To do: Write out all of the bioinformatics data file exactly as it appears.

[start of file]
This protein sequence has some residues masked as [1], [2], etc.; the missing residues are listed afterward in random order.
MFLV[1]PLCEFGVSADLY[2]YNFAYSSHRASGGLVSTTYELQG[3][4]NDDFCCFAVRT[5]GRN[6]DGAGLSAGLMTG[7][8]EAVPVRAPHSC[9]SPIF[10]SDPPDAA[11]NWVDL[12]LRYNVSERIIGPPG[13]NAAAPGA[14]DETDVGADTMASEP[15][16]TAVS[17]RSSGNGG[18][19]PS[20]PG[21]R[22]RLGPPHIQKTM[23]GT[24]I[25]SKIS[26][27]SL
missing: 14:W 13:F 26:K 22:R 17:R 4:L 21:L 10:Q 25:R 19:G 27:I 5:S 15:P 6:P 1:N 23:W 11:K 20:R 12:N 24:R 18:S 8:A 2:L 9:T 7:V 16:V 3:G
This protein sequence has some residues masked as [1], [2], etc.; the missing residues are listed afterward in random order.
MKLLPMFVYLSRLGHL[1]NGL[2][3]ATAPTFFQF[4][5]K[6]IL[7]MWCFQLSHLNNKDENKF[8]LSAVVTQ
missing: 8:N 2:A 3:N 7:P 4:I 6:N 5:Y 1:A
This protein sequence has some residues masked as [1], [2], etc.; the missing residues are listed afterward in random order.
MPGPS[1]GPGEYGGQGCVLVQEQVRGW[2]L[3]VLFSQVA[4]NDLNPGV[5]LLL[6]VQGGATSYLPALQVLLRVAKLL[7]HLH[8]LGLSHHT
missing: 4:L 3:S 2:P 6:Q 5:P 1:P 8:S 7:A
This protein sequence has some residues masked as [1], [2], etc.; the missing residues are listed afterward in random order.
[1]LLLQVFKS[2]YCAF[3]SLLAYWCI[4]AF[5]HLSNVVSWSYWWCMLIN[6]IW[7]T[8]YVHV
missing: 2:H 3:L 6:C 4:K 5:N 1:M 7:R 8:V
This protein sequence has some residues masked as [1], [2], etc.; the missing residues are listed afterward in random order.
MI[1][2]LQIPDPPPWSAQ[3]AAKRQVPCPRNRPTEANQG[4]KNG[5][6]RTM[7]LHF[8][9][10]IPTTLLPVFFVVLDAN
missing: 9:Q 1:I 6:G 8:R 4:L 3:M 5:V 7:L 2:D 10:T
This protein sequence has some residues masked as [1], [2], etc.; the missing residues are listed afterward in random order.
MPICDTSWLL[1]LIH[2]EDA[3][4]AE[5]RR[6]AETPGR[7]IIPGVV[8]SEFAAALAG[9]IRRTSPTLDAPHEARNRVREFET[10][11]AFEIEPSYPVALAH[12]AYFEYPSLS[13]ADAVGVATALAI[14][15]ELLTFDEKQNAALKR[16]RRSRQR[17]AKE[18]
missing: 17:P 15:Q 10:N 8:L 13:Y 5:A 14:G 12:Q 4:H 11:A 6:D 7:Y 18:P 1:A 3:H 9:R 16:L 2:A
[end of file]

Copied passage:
This protein sequence has some residues masked as [1], [2], etc.; the missing residues are listed afterward in random order.
MFLV[1]PLCEFGVSADLY[2]YNFAYSSHRASGGLVSTTYELQG[3][4]NDDFCCFAVRT[5]GRN[6]DGAGLSAGLMTG[7][8]EAVPVRAPHSC[9]SPIF[10]SDPPDAA[11]NWVDL[12]LRYNVSERIIGPPG[13]NAAAPGA[14]DETDVGADTMASEP[15][16]TAVS[17]RSSGNGG[18][19]PS[20]PG[21]R[22]RLGPPHIQKTM[23]GT[24]I[25]SKIS[26][27]SL
missing: 14:W 13:F 26:K 22:R 17:R 4:L 21:L 10:Q 25:R 19:G 27:I 5:S 15:P 6:P 1:N 23:W 11:K 20:R 12:N 24:R 18:S 8:A 2:L 9:T 7:V 16:V 3:G
This protein sequence has some residues masked as [1], [2], etc.; the missing residues are listed afterward in random order.
MKLLPMFVYLSRLGHL[1]NGL[2][3]ATAPTFFQF[4][5]K[6]IL[7]MWCFQLSHLNNKDENKF[8]LSAVVTQ
missing: 8:N 2:A 3:N 7:P 4:I 6:N 5:Y 1:A
This protein sequence has some residues masked as [1], [2], etc.; the missing residues are listed afterward in random order.
MPGPS[1]GPGEYGGQGCVLVQEQVRGW[2]L[3]VLFSQVA[4]NDLNPGV[5]LLL[6]VQGGATSYLPALQVLLRVAKLL[7]HLH[8]LGLSHHT
missing: 4:L 3:S 2:P 6:Q 5:P 1:P 8:S 7:A
This protein sequence has some residues masked as [1], [2], etc.; the missing residues are listed afterward in random order.
[1]LLLQVFKS[2]YCAF[3]SLLAYWCI[4]AF[5]HLSNVVSWSYWWCMLIN[6]IW[7]T[8]YVHV
missing: 2:H 3:L 6:C 4:K 5:N 1:M 7:R 8:V
This protein sequence has some residues masked as [1], [2], etc.; the missing residues are listed afterward in random order.
MI[1][2]LQIPDPPPWSAQ[3]AAKRQVPCPRNRPTEANQG[4]KNG[5][6]RTM[7]LHF[8][9][10]IPTTLLPVFFVVLDAN
missing: 9:Q 1:I 6:G 8:R 4:L 3:M 5:V 7:L 2:D 10:T
This protein sequence has some residues masked as [1], [2], etc.; the missing residues are listed afterward in random order.
MPICDTSWLL[1]LIH[2]EDA[3][4]AE[5]RR[6]AETPGR[7]IIPGVV[8]SEFAAALAG[9]IRRTSPTLDAPHEARNRVREFET[10][11]AFEIEPSYPVALAH[12]AYFEYPSLS[13]ADAVGVATALAI[14][15]ELLTFDEKQNAALKR[16]RRSRQR[17]AKE[18]
missing: 17:P 15:Q 10:N 8:L 13:Y 5:A 14:G 12:Q 4:H 11:A 6:D 7:Y 18:P 1:A 3:H 9:R 16:L 2:A